In addition, student groups on campus are sponsoring speakers and programs that are hateful toward Jews, Zionism, and Israel. Israel—the only established democracy in the Middle East, where Jews and non-Jews of every race and ethnicity possess the rights of free speech, freedom of the press, and complete access to the courts—is falsely compared to Nazi Germany or to apartheid South Africa. The IDF and various Israeli leaders are likened to the Nazis and Hitler. Stars of David are equated with the swastika on flyers for anti-Israel events, and propaganda recalling medieval blood libels is distributed on some campuses. For instance, at San Francisco State University, a Muslim student group circulated flyers depicting a can with a baby's picture. The label on the can included the words, "Made in Israel," and "Palestinian Children Meat." Underneath the baby's picture, the caption read, "Slaughtered According to Jewish Rites Under American License." All of these comparisons and depictions are plainly intended to incite hatred of Jews and the State of Israel, and they have caused many Jewish students to feel harassed and intimidated on their own campuses.
The First Amendment protects these offensive words and actions, and thus colleges and universities cannot prohibit them. But colleges and universities have their own First Amendment rights; they can speak out against speeches and programs that are hateful toward Jews and Israel. Some already have. Lawrence H. Summers, the former President of Harvard University, noted in a September 2002 address the danger of "advocating and taking actions that are anti-Semitic in their effect if not their intent." In 2004, the President of Rutgers University, Richard L. McCormick, condemned the publication of a cartoon in a student paper that made light of the Holocaust. He called the cartoon "outrageous in its cruelty," and though he acknowledged that the First Amendment protected the publication, he characterized the cartoon as "vicious, provocative, and hurtful," and "completely at odds with our values as a university." When college officials speak out, they demonstrate to the campus community that while they cannot stop certain expressions of hate and bigotry, they condemn them.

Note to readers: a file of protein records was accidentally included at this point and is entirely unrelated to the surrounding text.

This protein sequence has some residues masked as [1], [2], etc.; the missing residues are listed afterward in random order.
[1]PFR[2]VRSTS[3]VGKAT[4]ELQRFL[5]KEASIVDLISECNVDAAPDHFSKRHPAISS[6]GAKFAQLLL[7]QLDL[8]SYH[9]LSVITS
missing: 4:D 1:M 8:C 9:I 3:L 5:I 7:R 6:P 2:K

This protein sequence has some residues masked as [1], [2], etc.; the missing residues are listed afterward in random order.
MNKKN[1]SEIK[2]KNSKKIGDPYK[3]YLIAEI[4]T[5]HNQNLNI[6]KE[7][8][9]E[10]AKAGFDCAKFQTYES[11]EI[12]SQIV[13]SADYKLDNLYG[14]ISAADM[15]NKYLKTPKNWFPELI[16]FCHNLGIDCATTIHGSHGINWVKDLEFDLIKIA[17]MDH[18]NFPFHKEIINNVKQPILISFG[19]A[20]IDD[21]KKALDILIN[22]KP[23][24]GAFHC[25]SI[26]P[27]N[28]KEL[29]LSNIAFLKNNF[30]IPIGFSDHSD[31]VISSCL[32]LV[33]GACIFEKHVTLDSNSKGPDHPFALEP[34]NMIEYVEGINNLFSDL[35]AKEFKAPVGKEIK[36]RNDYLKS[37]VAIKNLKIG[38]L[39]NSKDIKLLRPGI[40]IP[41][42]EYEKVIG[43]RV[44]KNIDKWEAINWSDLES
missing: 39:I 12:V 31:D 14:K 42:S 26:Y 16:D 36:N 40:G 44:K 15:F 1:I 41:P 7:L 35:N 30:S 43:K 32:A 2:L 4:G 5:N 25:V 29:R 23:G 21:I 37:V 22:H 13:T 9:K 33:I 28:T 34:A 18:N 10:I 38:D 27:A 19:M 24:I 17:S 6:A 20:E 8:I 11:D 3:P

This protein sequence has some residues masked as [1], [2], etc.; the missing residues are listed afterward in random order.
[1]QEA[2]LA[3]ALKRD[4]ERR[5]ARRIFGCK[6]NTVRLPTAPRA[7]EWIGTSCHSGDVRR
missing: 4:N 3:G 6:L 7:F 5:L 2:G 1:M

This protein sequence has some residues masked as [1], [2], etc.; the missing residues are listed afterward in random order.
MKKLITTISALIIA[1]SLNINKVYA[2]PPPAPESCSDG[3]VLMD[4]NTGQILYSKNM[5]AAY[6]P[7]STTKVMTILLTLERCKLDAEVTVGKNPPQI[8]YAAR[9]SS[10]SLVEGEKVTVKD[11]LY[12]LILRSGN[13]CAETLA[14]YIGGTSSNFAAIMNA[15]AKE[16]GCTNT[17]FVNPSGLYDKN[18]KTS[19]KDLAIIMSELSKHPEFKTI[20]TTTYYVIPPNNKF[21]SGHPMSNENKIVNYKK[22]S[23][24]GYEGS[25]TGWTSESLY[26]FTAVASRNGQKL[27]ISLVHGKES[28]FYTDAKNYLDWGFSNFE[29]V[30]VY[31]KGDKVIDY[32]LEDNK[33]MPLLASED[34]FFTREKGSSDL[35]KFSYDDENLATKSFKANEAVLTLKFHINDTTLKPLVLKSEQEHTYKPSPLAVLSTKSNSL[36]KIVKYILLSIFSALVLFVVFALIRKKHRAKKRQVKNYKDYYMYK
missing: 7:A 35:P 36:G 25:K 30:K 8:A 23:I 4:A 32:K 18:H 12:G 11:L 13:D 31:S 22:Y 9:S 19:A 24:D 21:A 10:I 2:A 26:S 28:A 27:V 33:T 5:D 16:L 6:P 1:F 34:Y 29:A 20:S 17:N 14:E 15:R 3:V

At the University of California, Irvine in 2004, the anti-Semitism and anti-Israel sentiment had escalated to the point where students no longer felt safe revealing that they were Jewish and supported the State of Israel. Some of the harassment and intimidation they were facing was fueled by an annual week-long event on campus that is sponsored by the Muslim Student Union. Though the event has been called "Zionist Awareness Week," "Anti-Zionist Week," and "Israel Awareness Week," it has had nothing to do with creating awareness of Zionism or Israel. Rather, it showcases factually inaccurate information about Israel that incites hatred of Jews and Zionism. Muslim student group members have dressed up as IDF soldiers who simulate beating pregnant Arab women. The group has displayed a so-called "apartheid wall" that is supposed to represent the security fence that Israel has been forced to erect to protect its people from being murdered by terrorists. The students' wall is virtually impossible to avoid, since it blocks almost the entire walkway in a central part of the campus. Last year's event was called "Holocaust in the Holy Land," and it included such programs as "Israel: The 4th Reich" and "Zionism Hijacking Judaism."
Such events made many Jewish students at UC Irvine feel harassed and intimidated, and though they repeatedly complained to university administrators about the hostile campus environment, their complaints were largely ignored. In addition, the administration refused to condemn any of the programs that were hateful and offensive toward Jews and Israel.